Photography's material medium
AffiliationVCA & MCM Collected Works
School of Art
Document TypeMasters Research thesis
Access StatusThis item is currently not available from this repository
© 2014 Justine Khamara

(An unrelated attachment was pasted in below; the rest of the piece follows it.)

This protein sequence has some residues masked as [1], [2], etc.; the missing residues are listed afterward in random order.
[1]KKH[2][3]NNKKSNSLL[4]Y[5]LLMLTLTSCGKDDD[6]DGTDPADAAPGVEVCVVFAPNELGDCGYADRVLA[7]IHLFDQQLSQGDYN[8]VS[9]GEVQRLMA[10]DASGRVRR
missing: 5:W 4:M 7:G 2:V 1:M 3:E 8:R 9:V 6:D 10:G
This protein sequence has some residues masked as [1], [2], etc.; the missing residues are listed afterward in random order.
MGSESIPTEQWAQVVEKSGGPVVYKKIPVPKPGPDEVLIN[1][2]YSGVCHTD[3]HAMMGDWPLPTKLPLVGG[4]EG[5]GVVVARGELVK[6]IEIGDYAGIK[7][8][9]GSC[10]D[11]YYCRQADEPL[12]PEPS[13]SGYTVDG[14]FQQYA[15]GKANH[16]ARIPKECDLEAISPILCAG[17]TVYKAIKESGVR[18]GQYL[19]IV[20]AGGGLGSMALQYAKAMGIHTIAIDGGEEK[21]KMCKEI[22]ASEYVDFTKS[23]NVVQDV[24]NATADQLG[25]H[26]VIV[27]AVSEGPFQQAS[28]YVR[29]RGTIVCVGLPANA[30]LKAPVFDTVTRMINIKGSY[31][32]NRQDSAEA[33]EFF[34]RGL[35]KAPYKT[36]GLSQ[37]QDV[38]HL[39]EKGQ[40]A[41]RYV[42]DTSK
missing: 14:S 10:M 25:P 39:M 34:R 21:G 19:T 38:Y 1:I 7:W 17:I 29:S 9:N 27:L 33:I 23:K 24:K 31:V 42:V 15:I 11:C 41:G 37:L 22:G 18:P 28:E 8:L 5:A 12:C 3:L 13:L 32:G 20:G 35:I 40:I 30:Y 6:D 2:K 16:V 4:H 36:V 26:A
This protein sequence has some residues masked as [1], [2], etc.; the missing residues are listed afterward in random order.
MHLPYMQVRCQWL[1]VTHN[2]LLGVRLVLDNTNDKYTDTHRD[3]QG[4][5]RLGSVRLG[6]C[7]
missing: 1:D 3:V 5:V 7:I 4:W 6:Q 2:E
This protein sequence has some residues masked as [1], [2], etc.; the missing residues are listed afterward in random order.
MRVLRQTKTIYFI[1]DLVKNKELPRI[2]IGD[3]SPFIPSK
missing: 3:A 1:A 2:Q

Photography’s Material Medium explores the way technological developments in image production can extend the potential for photography to open up as a material and a medium. In the studio-based component of this project, generative processes were developed in order to explore and exploit particular material and plastic properties of current photographic production methods. Industrial and by-hand processes of cutting and slicing were applied to portrait photographs that had been printed onto various surfaces. These cut-up images were then reconfigured in a variety of ways, including montages and fully threedimensional sculptures. In the final body of work created during the two years of this research project, photographic aspects intersect with the more material concerns of texture, form and structure. The human figure is a constant presence oscillating between almost complete realization and total annihilation. Faces scatter into pieces and then regroup, becoming fully threedimensional objects; objects that can balance themselves on geometric shapes—ideal forms—or simply stand on the floor. This work endeavours to expand the discursive and material capacities of photography through an engagement with the physical properties of printed photographs. The written dissertation locates my practice within a wider field of artistic discourse and outlines the technological and cultural shifts that have enabled photographs to become newly ‘visible’ to artists as a material medium. I examine some of the ways contemporary artists use photographic material in a fully dimensional manner, creating works that present a revitalized, reconfigured form of photographic practice, whereby a material engagement with photography can speak to both the particulars of our contemporary situation, as well as to the broader concerns that compel artists to make work. The phenomenon of artists working with photographs in a dimensional manner is not unique to our present time. Artistic practices incorporating multidisciplinary approaches to generating work emerged during the 60s and 70s. This led a number of artists to begin to work with photographic material in ways that sat outside of the usual photographic conventions of their time. I discuss a number of works from this period with a view to tracing historical precedents for a contemporary engagement with photographic materiality and demonstrate how my work extends on these historical precedents.
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